Antibodies to the novel coronavirus have been found in blood specimens from September 2019 in Europe, ahead of the pandemic in Wuhan, China, signaling an “enormous” shift in how the government’s approach to the virus should be perceived, according to a top medical professor.
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In a statement, Stanford medical professor Dr. Jay Bhattacharya said that COVID-19 antibodies were found in preserved blood specimens from September and November 2019 examined in France (read below) and Italy, disproving original media reports that the virus had originated in a Wuhan wet market.
“The implications are enormous,” Bhattacharya added, emphasizing that the virus had been in the community “long before the official start date, it was too late to stop the disease from spreading.”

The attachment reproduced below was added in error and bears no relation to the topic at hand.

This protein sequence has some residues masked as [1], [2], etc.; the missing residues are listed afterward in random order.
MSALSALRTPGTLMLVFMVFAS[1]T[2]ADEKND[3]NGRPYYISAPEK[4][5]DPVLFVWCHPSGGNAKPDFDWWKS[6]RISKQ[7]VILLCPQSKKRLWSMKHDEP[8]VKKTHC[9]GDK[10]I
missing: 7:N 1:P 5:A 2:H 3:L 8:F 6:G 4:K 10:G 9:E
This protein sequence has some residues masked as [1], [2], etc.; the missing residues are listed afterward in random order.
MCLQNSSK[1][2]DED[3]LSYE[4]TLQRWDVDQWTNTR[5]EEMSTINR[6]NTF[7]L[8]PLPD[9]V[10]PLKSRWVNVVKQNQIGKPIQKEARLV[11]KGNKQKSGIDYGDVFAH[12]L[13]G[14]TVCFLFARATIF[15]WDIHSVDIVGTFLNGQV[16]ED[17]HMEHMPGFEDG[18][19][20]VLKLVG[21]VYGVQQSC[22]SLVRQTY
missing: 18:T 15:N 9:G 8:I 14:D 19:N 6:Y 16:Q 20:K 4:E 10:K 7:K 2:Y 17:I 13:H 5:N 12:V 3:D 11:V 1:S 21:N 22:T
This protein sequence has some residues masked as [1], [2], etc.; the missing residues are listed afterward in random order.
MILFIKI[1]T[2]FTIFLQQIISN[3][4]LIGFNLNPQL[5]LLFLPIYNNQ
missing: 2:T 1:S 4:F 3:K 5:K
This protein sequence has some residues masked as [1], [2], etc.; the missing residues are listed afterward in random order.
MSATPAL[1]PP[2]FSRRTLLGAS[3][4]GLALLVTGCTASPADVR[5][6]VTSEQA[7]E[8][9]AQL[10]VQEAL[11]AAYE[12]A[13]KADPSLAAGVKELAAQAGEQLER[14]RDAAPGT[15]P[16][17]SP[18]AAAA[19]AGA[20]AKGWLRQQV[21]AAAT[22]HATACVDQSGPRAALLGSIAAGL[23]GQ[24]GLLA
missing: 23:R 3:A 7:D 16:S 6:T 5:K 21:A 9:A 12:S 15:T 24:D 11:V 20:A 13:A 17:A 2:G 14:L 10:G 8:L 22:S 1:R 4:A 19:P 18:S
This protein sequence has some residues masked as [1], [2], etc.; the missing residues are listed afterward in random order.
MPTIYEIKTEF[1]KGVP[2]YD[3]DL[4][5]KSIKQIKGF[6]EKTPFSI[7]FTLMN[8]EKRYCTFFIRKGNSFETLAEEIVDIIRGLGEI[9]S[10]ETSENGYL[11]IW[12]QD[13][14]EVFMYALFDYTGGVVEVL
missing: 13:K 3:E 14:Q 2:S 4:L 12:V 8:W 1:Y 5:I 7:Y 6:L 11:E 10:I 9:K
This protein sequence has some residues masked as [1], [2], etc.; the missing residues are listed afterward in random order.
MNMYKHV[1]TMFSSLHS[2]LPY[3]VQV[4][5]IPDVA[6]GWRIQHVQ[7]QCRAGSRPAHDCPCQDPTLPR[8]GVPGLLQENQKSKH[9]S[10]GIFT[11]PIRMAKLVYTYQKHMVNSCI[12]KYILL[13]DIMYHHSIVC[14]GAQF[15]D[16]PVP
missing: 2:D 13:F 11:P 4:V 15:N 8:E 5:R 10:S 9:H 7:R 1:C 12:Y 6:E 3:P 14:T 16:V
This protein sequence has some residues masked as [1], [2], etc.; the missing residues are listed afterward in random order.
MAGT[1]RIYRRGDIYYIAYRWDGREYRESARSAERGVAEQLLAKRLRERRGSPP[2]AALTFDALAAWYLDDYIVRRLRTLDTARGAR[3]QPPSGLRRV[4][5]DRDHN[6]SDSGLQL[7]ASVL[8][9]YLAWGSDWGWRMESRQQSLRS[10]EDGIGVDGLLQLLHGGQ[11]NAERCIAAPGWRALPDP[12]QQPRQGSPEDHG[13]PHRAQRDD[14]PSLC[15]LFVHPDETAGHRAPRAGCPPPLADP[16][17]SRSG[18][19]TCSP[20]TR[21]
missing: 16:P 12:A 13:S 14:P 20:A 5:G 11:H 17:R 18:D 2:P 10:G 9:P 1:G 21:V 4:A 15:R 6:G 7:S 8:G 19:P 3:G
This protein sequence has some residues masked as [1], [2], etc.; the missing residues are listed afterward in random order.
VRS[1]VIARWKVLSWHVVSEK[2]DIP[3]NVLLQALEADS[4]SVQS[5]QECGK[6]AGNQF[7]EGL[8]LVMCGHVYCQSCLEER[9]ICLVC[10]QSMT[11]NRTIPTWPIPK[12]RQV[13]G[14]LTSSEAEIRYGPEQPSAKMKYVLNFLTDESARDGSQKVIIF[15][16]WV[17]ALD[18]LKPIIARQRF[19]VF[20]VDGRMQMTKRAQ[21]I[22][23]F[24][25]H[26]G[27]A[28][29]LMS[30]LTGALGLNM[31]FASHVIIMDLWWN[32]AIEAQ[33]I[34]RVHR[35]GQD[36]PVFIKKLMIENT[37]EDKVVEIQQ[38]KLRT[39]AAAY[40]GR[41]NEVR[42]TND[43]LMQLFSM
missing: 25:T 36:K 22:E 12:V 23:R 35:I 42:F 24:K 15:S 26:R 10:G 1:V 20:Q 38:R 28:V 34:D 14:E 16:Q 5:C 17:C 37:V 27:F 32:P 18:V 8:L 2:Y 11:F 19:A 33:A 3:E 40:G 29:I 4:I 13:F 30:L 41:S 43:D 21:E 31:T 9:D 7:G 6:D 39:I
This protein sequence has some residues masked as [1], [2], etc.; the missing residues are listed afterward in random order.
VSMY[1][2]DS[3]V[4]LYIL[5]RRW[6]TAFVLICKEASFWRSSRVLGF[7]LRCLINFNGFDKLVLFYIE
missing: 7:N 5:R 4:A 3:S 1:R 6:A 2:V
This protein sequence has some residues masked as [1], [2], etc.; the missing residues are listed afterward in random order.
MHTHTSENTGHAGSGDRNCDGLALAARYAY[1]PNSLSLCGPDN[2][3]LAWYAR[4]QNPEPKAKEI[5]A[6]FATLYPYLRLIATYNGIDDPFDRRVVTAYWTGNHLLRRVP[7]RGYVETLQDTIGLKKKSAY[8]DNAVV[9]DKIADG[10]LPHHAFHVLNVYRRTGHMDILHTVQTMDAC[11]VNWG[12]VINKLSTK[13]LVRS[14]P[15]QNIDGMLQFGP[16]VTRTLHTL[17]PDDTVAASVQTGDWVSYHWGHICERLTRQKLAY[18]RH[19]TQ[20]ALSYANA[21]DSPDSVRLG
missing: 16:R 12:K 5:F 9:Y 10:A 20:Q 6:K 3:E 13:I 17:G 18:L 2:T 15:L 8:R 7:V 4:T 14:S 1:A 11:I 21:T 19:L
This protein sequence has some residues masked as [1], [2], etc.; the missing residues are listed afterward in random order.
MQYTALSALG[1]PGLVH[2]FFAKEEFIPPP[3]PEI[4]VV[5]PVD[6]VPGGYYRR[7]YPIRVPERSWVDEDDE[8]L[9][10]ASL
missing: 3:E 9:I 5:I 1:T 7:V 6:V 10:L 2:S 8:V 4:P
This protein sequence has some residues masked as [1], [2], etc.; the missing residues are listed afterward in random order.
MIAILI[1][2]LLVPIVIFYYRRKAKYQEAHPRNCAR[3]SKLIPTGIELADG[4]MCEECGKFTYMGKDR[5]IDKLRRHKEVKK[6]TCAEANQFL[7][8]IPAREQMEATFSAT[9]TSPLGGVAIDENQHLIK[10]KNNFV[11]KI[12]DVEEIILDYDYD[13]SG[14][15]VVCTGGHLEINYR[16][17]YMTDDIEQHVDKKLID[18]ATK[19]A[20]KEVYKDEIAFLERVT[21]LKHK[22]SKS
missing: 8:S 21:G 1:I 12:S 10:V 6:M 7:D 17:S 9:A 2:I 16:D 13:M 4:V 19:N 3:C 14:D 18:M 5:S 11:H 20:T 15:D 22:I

“We have wasted 2 years on lockdowns for nothing,” he charged.
Both the Italian and French studies, according to the outspoken scholar, demonstrate that “early circulation of SARS-CoV-2” was widespread across Europe’s “major international travel hubs” considerably earlier than previously anticipated. Positive samples were identified in asymptomatic people, according to the study.
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“Although dedicated surveillance and contact tracing did not identify local transmission before the second half of February in Europe, there is accumulated evidence that SARS-CoV-2 circulated in early January 2020 in the East of France and environmental studies suggest that the virus could have been present in December 2019 in Northern Italy,” the French researchers stated.
Given that the virus has been present in the European population since at least September 2019, Bhattacharya believes that U.S. statistics from April 2020 indicating a three percent frequency of the virus amongst adults in Los Angeles County, California, is “not so surprising.”
Read the document below: